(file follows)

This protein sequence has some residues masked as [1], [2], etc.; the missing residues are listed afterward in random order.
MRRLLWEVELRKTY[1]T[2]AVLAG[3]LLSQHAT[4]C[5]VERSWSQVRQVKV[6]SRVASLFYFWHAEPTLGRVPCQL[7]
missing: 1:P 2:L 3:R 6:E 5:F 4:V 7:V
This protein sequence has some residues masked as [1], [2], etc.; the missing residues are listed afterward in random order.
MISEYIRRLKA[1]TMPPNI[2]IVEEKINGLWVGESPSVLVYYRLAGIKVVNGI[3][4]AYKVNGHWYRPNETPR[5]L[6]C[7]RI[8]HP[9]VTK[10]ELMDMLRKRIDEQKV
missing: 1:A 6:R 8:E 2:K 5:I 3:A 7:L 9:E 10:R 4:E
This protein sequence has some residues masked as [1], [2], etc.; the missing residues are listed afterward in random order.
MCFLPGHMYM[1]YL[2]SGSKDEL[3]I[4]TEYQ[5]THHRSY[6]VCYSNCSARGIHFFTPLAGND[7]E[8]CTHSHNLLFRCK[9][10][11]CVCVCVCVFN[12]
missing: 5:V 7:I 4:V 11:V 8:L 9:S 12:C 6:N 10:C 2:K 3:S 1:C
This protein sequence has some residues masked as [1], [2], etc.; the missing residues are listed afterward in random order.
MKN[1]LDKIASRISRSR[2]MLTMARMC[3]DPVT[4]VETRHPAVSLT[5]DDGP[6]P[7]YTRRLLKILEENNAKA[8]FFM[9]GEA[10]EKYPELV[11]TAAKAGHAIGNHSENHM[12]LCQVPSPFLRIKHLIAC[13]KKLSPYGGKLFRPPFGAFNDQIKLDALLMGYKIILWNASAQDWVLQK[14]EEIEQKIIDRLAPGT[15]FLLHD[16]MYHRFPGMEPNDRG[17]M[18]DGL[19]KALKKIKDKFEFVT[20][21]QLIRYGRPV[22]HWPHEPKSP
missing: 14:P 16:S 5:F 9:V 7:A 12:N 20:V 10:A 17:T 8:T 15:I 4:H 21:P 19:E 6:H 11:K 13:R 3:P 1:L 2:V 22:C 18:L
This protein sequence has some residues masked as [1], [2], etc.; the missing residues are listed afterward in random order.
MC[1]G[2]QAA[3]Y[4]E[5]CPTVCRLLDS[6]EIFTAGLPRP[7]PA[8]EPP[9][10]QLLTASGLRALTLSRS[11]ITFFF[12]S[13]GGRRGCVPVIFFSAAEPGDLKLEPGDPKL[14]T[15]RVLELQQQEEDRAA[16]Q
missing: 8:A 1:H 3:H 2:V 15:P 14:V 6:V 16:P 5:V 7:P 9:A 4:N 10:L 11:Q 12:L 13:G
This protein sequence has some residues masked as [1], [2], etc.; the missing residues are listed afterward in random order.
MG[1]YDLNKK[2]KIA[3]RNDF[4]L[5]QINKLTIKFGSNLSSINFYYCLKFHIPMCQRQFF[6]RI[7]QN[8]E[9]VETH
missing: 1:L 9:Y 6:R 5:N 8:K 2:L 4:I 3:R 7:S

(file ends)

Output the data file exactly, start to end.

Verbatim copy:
This protein sequence has some residues masked as [1], [2], etc.; the missing residues are listed afterward in random order.
MRRLLWEVELRKTY[1]T[2]AVLAG[3]LLSQHAT[4]C[5]VERSWSQVRQVKV[6]SRVASLFYFWHAEPTLGRVPCQL[7]
missing: 1:P 2:L 3:R 6:E 5:F 4:V 7:V
This protein sequence has some residues masked as [1], [2], etc.; the missing residues are listed afterward in random order.
MISEYIRRLKA[1]TMPPNI[2]IVEEKINGLWVGESPSVLVYYRLAGIKVVNGI[3][4]AYKVNGHWYRPNETPR[5]L[6]C[7]RI[8]HP[9]VTK[10]ELMDMLRKRIDEQKV
missing: 1:A 6:R 8:E 2:K 5:I 3:A 7:L 9:E 10:R 4:E
This protein sequence has some residues masked as [1], [2], etc.; the missing residues are listed afterward in random order.
MCFLPGHMYM[1]YL[2]SGSKDEL[3]I[4]TEYQ[5]THHRSY[6]VCYSNCSARGIHFFTPLAGND[7]E[8]CTHSHNLLFRCK[9][10][11]CVCVCVCVFN[12]
missing: 5:V 7:I 4:V 11:V 8:L 9:S 12:C 6:N 10:C 2:K 3:S 1:C
This protein sequence has some residues masked as [1], [2], etc.; the missing residues are listed afterward in random order.
MKN[1]LDKIASRISRSR[2]MLTMARMC[3]DPVT[4]VETRHPAVSLT[5]DDGP[6]P[7]YTRRLLKILEENNAKA[8]FFM[9]GEA[10]EKYPELV[11]TAAKAGHAIGNHSENHM[12]LCQVPSPFLRIKHLIAC[13]KKLSPYGGKLFRPPFGAFNDQIKLDALLMGYKIILWNASAQDWVLQK[14]EEIEQKIIDRLAPGT[15]FLLHD[16]MYHRFPGMEPNDRG[17]M[18]DGL[19]KALKKIKDKFEFVT[20][21]QLIRYGRPV[22]HWPHEPKSP
missing: 14:P 16:S 5:F 9:V 7:A 12:N 20:V 10:A 17:T 8:T 15:I 4:H 21:P 19:E 6:H 11:K 13:R 3:P 1:L 2:V 22:C 18:L
This protein sequence has some residues masked as [1], [2], etc.; the missing residues are listed afterward in random order.
MC[1]G[2]QAA[3]Y[4]E[5]CPTVCRLLDS[6]EIFTAGLPRP[7]PA[8]EPP[9][10]QLLTASGLRALTLSRS[11]ITFFF[12]S[13]GGRRGCVPVIFFSAAEPGDLKLEPGDPKL[14]T[15]RVLELQQQEEDRAA[16]Q
missing: 8:A 1:H 3:H 2:V 15:P 14:V 6:V 16:P 5:V 7:P 9:A 4:N 10:L 11:Q 12:L 13:G
This protein sequence has some residues masked as [1], [2], etc.; the missing residues are listed afterward in random order.
MG[1]YDLNKK[2]KIA[3]RNDF[4]L[5]QINKLTIKFGSNLSSINFYYCLKFHIPMCQRQFF[6]RI[7]QN[8]E[9]VETH
missing: 1:L 9:Y 6:R 5:N 8:K 2:L 4:I 3:R 7:S